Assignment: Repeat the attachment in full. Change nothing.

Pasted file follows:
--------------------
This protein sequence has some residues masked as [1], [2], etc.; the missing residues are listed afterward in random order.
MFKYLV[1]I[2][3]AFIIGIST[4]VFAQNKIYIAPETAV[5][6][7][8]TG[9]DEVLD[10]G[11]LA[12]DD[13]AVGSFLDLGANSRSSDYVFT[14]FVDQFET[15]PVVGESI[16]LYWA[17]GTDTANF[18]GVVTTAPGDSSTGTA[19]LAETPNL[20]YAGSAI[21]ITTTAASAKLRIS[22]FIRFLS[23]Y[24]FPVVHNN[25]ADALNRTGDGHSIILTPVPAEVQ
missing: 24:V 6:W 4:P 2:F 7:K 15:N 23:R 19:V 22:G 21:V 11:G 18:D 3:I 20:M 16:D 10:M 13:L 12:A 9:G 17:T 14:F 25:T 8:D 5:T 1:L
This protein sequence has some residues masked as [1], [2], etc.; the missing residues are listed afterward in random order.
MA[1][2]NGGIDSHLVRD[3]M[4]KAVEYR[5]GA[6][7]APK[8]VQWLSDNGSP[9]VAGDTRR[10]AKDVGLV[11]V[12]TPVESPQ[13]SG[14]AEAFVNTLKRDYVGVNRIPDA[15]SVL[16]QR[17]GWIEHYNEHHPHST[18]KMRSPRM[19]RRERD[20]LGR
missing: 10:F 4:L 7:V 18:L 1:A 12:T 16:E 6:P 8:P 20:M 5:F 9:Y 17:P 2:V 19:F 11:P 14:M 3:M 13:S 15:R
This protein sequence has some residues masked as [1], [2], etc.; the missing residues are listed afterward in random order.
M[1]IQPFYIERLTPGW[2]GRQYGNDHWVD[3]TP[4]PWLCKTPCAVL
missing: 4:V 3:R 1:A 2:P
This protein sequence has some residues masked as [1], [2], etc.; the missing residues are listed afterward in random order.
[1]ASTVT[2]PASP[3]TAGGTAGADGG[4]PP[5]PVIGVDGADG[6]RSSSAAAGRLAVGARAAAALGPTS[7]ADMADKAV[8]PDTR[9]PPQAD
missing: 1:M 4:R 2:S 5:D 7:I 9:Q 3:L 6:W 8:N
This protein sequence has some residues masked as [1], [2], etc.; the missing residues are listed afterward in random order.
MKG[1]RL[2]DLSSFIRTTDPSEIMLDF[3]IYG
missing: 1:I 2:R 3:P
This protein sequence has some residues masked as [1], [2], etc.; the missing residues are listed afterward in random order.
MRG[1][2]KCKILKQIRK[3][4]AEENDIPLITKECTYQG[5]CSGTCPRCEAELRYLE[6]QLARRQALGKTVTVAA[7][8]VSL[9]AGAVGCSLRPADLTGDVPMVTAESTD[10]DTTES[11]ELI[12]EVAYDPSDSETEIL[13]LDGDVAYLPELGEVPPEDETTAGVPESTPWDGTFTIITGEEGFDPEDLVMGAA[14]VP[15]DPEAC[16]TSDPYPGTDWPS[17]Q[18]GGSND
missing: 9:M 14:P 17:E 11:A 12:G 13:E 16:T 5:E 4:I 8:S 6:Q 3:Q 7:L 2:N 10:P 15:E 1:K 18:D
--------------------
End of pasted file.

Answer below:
This protein sequence has some residues masked as [1], [2], etc.; the missing residues are listed afterward in random order.
MFKYLV[1]I[2][3]AFIIGIST[4]VFAQNKIYIAPETAV[5][6][7][8]TG[9]DEVLD[10]G[11]LA[12]DD[13]AVGSFLDLGANSRSSDYVFT[14]FVDQFET[15]PVVGESI[16]LYWA[17]GTDTANF[18]GVVTTAPGDSSTGTA[19]LAETPNL[20]YAGSAI[21]ITTTAASAKLRIS[22]FIRFLS[23]Y[24]FPVVHNN[25]ADALNRTGDGHSIILTPVPAEVQ
missing: 24:V 6:W 4:P 2:F 7:K 15:N 23:R 19:V 22:G 21:V 11:G 18:D 3:I 20:M 16:D 10:M 13:L 12:A 9:G 17:T 14:F 25:T 8:D 5:T 1:L
This protein sequence has some residues masked as [1], [2], etc.; the missing residues are listed afterward in random order.
MA[1][2]NGGIDSHLVRD[3]M[4]KAVEYR[5]GA[6][7]APK[8]VQWLSDNGSP[9]VAGDTRR[10]AKDVGLV[11]V[12]TPVESPQ[13]SG[14]AEAFVNTLKRDYVGVNRIPDA[15]SVL[16]QR[17]GWIEHYNEHHPHST[18]KMRSPRM[19]RRERD[20]LGR
missing: 10:F 4:L 7:V 18:L 1:A 12:T 16:E 6:P 8:P 20:M 5:F 9:Y 17:P 2:V 19:F 11:P 14:M 3:M 13:S 15:R
This protein sequence has some residues masked as [1], [2], etc.; the missing residues are listed afterward in random order.
M[1]IQPFYIERLTPGW[2]GRQYGNDHWVD[3]TP[4]PWLCKTPCAVL
missing: 4:V 3:R 1:A 2:P
This protein sequence has some residues masked as [1], [2], etc.; the missing residues are listed afterward in random order.
[1]ASTVT[2]PASP[3]TAGGTAGADGG[4]PP[5]PVIGVDGADG[6]RSSSAAAGRLAVGARAAAALGPTS[7]ADMADKAV[8]PDTR[9]PPQAD
missing: 1:M 4:R 2:S 5:D 7:I 9:Q 3:L 6:W 8:N
This protein sequence has some residues masked as [1], [2], etc.; the missing residues are listed afterward in random order.
MKG[1]RL[2]DLSSFIRTTDPSEIMLDF[3]IYG
missing: 1:I 2:R 3:P
This protein sequence has some residues masked as [1], [2], etc.; the missing residues are listed afterward in random order.
MRG[1][2]KCKILKQIRK[3][4]AEENDIPLITKECTYQG[5]CSGTCPRCEAELRYLE[6]QLARRQALGKTVTVAA[7][8]VSL[9]AGAVGCSLRPADLTGDVPMVTAESTD[10]DTTES[11]ELI[12]EVAYDPSDSETEIL[13]LDGDVAYLPELGEVPPEDETTAGVPESTPWDGTFTIITGEEGFDPEDLVMGAA[14]VP[15]DPEAC[16]TSDPYPGTDWPS[17]Q[18]GGSND
missing: 9:M 14:P 17:E 11:A 12:G 13:E 16:T 5:E 4:I 8:S 6:Q 3:Q 7:L 2:N 10:P 15:E 1:K 18:D